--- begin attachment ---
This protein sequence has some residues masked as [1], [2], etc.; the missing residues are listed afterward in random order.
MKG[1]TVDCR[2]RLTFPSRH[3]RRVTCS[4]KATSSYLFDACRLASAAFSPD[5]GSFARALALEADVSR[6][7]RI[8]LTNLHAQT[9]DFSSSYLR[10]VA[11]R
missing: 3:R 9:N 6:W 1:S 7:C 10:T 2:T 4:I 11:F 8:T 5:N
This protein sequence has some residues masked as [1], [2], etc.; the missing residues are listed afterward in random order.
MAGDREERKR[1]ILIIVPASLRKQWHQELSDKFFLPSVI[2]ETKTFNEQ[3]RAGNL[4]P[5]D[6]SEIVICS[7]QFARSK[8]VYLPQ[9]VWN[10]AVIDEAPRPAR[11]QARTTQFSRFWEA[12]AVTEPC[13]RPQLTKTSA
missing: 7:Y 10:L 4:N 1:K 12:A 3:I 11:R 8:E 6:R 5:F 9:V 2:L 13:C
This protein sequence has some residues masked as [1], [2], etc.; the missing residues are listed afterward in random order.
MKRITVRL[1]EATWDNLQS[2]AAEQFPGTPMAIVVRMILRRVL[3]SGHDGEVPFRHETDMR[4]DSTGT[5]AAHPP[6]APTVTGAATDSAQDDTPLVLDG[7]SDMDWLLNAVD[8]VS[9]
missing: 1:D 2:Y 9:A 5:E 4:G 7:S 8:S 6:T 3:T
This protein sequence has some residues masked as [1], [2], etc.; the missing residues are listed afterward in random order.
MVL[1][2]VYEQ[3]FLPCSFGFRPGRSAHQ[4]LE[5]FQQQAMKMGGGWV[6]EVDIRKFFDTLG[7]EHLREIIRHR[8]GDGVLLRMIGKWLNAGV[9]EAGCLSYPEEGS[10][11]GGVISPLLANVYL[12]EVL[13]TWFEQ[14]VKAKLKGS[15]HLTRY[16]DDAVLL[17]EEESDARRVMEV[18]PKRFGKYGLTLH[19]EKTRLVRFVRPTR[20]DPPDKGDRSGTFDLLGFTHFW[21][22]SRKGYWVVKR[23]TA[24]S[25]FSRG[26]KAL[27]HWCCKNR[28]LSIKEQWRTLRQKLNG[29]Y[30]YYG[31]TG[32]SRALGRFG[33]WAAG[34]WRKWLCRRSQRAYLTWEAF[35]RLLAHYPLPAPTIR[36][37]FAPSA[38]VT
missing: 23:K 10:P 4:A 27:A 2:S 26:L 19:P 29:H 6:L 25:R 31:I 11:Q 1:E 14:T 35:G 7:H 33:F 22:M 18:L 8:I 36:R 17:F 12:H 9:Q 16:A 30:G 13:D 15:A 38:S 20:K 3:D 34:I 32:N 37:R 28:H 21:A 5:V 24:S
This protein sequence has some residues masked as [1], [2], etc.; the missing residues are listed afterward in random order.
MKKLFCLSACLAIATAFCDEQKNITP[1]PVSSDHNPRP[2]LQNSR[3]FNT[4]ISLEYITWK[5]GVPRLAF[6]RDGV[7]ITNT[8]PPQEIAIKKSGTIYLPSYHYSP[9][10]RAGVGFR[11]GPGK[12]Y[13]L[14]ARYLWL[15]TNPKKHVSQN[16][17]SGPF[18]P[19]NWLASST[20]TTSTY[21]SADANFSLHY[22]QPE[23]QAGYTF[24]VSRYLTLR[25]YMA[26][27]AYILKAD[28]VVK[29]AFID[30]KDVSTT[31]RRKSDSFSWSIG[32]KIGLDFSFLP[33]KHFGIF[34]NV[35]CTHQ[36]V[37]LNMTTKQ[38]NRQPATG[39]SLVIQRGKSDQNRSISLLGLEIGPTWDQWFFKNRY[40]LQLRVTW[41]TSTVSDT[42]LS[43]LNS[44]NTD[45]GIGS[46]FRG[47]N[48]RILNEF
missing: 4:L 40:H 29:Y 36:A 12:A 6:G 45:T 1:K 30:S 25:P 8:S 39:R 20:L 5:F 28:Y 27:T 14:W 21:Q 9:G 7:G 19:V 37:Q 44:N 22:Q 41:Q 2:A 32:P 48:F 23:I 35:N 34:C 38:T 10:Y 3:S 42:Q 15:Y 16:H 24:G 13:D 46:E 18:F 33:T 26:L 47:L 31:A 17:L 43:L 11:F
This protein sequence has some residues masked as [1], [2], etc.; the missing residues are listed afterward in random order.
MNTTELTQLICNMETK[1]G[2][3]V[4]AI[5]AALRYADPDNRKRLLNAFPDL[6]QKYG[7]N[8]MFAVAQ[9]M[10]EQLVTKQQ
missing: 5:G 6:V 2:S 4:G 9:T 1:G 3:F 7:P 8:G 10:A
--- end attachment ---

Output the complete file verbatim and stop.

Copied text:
This protein sequence has some residues masked as [1], [2], etc.; the missing residues are listed afterward in random order.
MKG[1]TVDCR[2]RLTFPSRH[3]RRVTCS[4]KATSSYLFDACRLASAAFSPD[5]GSFARALALEADVSR[6][7]RI[8]LTNLHAQT[9]DFSSSYLR[10]VA[11]R
missing: 3:R 9:N 6:W 1:S 7:C 10:T 2:T 4:I 11:F 8:T 5:N
This protein sequence has some residues masked as [1], [2], etc.; the missing residues are listed afterward in random order.
MAGDREERKR[1]ILIIVPASLRKQWHQELSDKFFLPSVI[2]ETKTFNEQ[3]RAGNL[4]P[5]D[6]SEIVICS[7]QFARSK[8]VYLPQ[9]VWN[10]AVIDEAPRPAR[11]QARTTQFSRFWEA[12]AVTEPC[13]RPQLTKTSA
missing: 7:Y 10:L 4:N 1:K 12:A 3:I 11:R 8:E 6:R 5:F 9:V 2:L 13:C
This protein sequence has some residues masked as [1], [2], etc.; the missing residues are listed afterward in random order.
MKRITVRL[1]EATWDNLQS[2]AAEQFPGTPMAIVVRMILRRVL[3]SGHDGEVPFRHETDMR[4]DSTGT[5]AAHPP[6]APTVTGAATDSAQDDTPLVLDG[7]SDMDWLLNAVD[8]VS[9]
missing: 1:D 2:Y 9:A 5:E 4:G 7:S 8:S 6:T 3:T
This protein sequence has some residues masked as [1], [2], etc.; the missing residues are listed afterward in random order.
MVL[1][2]VYEQ[3]FLPCSFGFRPGRSAHQ[4]LE[5]FQQQAMKMGGGWV[6]EVDIRKFFDTLG[7]EHLREIIRHR[8]GDGVLLRMIGKWLNAGV[9]EAGCLSYPEEGS[10][11]GGVISPLLANVYL[12]EVL[13]TWFEQ[14]VKAKLKGS[15]HLTRY[16]DDAVLL[17]EEESDARRVMEV[18]PKRFGKYGLTLH[19]EKTRLVRFVRPTR[20]DPPDKGDRSGTFDLLGFTHFW[21][22]SRKGYWVVKR[23]TA[24]S[25]FSRG[26]KAL[27]HWCCKNR[28]LSIKEQWRTLRQKLNG[29]Y[30]YYG[31]TG[32]SRALGRFG[33]WAAG[34]WRKWLCRRSQRAYLTWEAF[35]RLLAHYPLPAPTIR[36][37]FAPSA[38]VT
missing: 23:K 10:P 4:A 27:A 2:S 26:L 19:P 29:H 6:L 25:R 31:I 11:Q 1:E 14:T 35:G 7:H 33:F 22:M 18:L 8:I 36:R 17:F 12:H 9:Q 16:A 30:G 13:D 15:A 38:S 20:K 3:D 34:I 32:N 37:R 28:H 21:A 5:V 24:S
This protein sequence has some residues masked as [1], [2], etc.; the missing residues are listed afterward in random order.
MKKLFCLSACLAIATAFCDEQKNITP[1]PVSSDHNPRP[2]LQNSR[3]FNT[4]ISLEYITWK[5]GVPRLAF[6]RDGV[7]ITNT[8]PPQEIAIKKSGTIYLPSYHYSP[9][10]RAGVGFR[11]GPGK[12]Y[13]L[14]ARYLWL[15]TNPKKHVSQN[16][17]SGPF[18]P[19]NWLASST[20]TTSTY[21]SADANFSLHY[22]QPE[23]QAGYTF[24]VSRYLTLR[25]YMA[26][27]AYILKAD[28]VVK[29]AFID[30]KDVSTT[31]RRKSDSFSWSIG[32]KIGLDFSFLP[33]KHFGIF[34]NV[35]CTHQ[36]V[37]LNMTTKQ[38]NRQPATG[39]SLVIQRGKSDQNRSISLLGLEIGPTWDQWFFKNRY[40]LQLRVTW[41]TSTVSDT[42]LS[43]LNS[44]NTD[45]GIGS[46]FRG[47]N[48]RILNEF
missing: 4:L 40:H 29:Y 36:A 12:A 6:G 45:T 1:K 30:S 25:P 8:S 39:R 20:L 5:F 28:Y 27:T 14:W 21:Q 9:G 7:G 19:V 37:Q 44:N 22:Q 41:Q 2:A 32:P 48:F 23:I 35:N 34:C 38:T 10:Y 3:S 42:Q 15:Y 16:H 24:G 13:D 46:E 18:F 33:T 26:L 47:L 31:A 17:L 43:L 11:F
This protein sequence has some residues masked as [1], [2], etc.; the missing residues are listed afterward in random order.
MNTTELTQLICNMETK[1]G[2][3]V[4]AI[5]AALRYADPDNRKRLLNAFPDL[6]QKYG[7]N[8]MFAVAQ[9]M[10]EQLVTKQQ
missing: 5:G 6:V 2:S 4:G 9:T 1:G 3:F 7:P 8:G 10:A